Sixth-form lecturers demand rise to match schools. Steve Hook and Nic Barnard report.
SIXTH-form colleges are on the brink of industrial action if lecturers' pay falls further behind that of schoolteachers.
The Association of Teachers and Lecturers this week demanded a pound;2,500 flat-rate pay rise to restore earnings, threatening a ballot for action if they received less than teachers' 3.7 per cent.
With further education college lecturers having already set a date for a strike, subject to ballot, the prospect is looming of industrial action across the FE sector.
"We cannot carry on year after year seeing further and further erosion of pay and conditions for FE lecturers. It's time we hardened our line," delegates were told by Chris Wilson, chair of the ATL's advisory committee and a lecturer at Cambridge Regional College.
The union says some lecturers are paid up to 35 per cent less than schoolteachers. Its members had already fulfilled their side of the Government's "something for something" position, said Steve Bolter, of Braintree College, Essex, with "an increase in contact hours, larger student groups, more courses to teach with fewer taught hours per course, more required of students, more materials and more marking."
He said ministers have given nothing in return.
The Sixth Form Colleges' Employers' Forum says negotiations with the Government over introducing a pay structure for their employees which is in line with schools have been bogged down in detail. It is now unlikely, says the SFCEF, that the issue will be resolved in time for the next pay review, due to take effect on September 1.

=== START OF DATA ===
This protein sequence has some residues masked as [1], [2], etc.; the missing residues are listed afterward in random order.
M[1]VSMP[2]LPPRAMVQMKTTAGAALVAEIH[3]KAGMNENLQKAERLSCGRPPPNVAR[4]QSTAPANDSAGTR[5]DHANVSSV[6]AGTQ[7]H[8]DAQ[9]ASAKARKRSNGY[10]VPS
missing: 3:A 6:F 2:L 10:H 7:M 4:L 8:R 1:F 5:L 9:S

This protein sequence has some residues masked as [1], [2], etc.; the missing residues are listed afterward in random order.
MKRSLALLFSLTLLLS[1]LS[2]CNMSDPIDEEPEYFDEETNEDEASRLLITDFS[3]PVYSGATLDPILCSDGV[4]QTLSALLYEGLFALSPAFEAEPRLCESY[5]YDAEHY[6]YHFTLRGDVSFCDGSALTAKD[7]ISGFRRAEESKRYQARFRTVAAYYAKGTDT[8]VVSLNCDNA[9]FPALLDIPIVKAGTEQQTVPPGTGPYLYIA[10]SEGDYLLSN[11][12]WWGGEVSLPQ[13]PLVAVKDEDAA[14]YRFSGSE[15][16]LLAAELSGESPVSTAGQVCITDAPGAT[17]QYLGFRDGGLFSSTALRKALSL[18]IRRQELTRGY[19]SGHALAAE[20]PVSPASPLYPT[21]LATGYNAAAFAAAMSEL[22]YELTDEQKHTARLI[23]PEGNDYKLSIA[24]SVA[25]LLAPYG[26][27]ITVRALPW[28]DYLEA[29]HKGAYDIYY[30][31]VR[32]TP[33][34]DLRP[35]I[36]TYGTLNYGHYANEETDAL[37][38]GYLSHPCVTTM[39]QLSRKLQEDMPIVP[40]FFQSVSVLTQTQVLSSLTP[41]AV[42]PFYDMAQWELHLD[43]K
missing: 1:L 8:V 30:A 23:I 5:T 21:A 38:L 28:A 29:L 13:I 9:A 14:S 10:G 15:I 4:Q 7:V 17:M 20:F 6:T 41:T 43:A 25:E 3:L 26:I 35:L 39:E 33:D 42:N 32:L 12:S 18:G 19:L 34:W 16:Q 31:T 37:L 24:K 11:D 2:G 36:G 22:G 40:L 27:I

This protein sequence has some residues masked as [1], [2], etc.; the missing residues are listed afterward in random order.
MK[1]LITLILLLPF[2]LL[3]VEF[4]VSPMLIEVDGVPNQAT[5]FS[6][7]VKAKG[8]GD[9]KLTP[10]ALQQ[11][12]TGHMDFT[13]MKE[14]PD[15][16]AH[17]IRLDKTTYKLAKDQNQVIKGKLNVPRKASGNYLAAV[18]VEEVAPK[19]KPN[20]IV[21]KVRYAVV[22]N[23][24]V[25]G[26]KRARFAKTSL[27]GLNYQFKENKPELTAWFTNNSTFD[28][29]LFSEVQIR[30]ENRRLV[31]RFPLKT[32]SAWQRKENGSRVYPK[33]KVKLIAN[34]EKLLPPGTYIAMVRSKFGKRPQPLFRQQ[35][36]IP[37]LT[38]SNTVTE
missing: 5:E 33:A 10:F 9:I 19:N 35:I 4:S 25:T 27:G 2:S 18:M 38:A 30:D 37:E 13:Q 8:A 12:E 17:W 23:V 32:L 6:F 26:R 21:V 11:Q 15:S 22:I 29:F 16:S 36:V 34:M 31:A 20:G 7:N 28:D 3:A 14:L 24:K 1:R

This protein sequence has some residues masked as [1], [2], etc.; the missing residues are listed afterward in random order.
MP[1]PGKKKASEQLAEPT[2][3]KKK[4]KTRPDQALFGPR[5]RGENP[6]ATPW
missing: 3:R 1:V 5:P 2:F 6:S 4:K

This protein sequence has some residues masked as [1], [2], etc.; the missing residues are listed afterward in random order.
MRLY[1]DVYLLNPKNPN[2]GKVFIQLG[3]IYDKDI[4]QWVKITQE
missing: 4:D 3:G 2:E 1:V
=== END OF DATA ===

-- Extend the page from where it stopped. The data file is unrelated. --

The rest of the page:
David Blunkett, the Education Secreary, has been told in writing by Sister Dorothy Bell, the SFCEF's chair, that "there remain problems connected with a new pay structure more consistent with schools." The letter adds: "We shall need to return to this in the not-too-distant future in order to ensure that we are able to retain the good staff on which the quality of teaching depends.
"Members of governing bodies are concerned that those who have helped to produce such centres of excellence, many involved in widening participation, should be rewarded."
Sixth-form colleges have been given pound;11 million for the professional standards payment, the sector's equivalent to performance-related pay for schoolteachers, but, says the SFCEF, this still leaves many lecturers needing increases of pound;3,000 to catch up.
"We don't want to appear ungrateful for the pound;11m," said Sue Witham, the SFCEF's head of secretariat, "but this still leaves the wider issue of a pay structure unresolved and it is frustrating that we now look as though we have missed the opportunity to sort it out for this year."
She has written to Stephen Hillier, head of the Department for Education and Employment's FE funding division, calling for a meeting to discuss the pay structure.
In her letter, she said the pound;11m "does not leave sixth-form colleges with any money available at all for altering our pay structure and offering a fully-competitive package".
She warned the pound;11m may not even be sufficient to fund the professional standards payment, claiming the Government has underestimated the number of staff who are likely to qualify. The SFCEF says the proportion who qualify is likely to be higher than in schools.